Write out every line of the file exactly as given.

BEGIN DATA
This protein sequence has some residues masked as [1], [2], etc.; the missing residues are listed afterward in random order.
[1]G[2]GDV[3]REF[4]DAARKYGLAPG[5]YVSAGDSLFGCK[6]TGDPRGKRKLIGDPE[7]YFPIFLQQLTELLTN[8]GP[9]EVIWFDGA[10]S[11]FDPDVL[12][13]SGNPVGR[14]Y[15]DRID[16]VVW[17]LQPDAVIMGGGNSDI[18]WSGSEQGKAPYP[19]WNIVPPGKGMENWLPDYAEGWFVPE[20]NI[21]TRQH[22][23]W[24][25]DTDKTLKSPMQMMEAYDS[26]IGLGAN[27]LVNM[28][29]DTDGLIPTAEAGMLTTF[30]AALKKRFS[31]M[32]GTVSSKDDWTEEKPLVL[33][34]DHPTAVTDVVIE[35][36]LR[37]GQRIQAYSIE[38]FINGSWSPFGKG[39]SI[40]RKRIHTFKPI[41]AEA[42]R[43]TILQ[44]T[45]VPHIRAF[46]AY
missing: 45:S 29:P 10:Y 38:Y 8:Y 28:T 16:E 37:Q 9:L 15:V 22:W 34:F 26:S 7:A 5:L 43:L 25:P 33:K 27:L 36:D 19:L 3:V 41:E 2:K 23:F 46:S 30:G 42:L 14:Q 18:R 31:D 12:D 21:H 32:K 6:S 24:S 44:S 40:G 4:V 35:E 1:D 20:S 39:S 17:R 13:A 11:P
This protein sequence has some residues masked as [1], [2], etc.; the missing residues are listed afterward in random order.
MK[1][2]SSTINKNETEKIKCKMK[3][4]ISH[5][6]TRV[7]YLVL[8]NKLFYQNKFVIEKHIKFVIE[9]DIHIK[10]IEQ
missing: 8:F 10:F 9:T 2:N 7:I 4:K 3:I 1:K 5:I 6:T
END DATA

This protein sequence has some residues masked as [1], [2], etc.; the missing residues are listed afterward in random order.
[1]G[2]GDV[3]REF[4]DAARKYGLAPG[5]YVSAGDSLFGCK[6]TGDPRGKRKLIGDPE[7]YFPIFLQQLTELLTN[8]GP[9]EVIWFDGA[10]S[11]FDPDVL[12][13]SGNPVGR[14]Y[15]DRID[16]VVW[17]LQPDAVIMGGGNSDI[18]WSGSEQGKAPYP[19]WNIVPPGKGMENWLPDYAEGWFVPE[20]NI[21]TRQH[22][23]W[24][25]DTDKTLKSPMQMMEAYDS[26]IGLGAN[27]LVNM[28][29]DTDGLIPTAEAGMLTTF[30]AALKKRFS[31]M[32]GTVSSKDDWTEEKPLVL[33][34]DHPTAVTDVVIE[35][36]LR[37]GQRIQAYSIE[38]FINGSWSPFGKG[39]SI[40]RKRIHTFKPI[41]AEA[42]R[43]TILQ[44]T[45]VPHIRAF[46]AY
missing: 45:S 29:P 10:Y 38:Y 8:Y 28:T 16:E 37:Q 9:L 15:V 22:W 34:F 26:S 7:A 5:L 43:L 25:P 33:K 27:L 36:D 19:L 3:V 41:E 2:K 23:F 46:S 30:G 42:L 14:Q 18:R 31:D 12:D 21:H 32:K 6:S 24:S 44:S 40:G 4:V 35:E 1:D 20:S 39:S 17:R 13:A 11:P
This protein sequence has some residues masked as [1], [2], etc.; the missing residues are listed afterward in random order.
MK[1][2]SSTINKNETEKIKCKMK[3][4]ISH[5][6]TRV[7]YLVL[8]NKLFYQNKFVIEKHIKFVIE[9]DIHIK[10]IEQ
missing: 8:F 10:F 9:T 2:N 7:I 4:K 3:I 1:K 5:I 6:T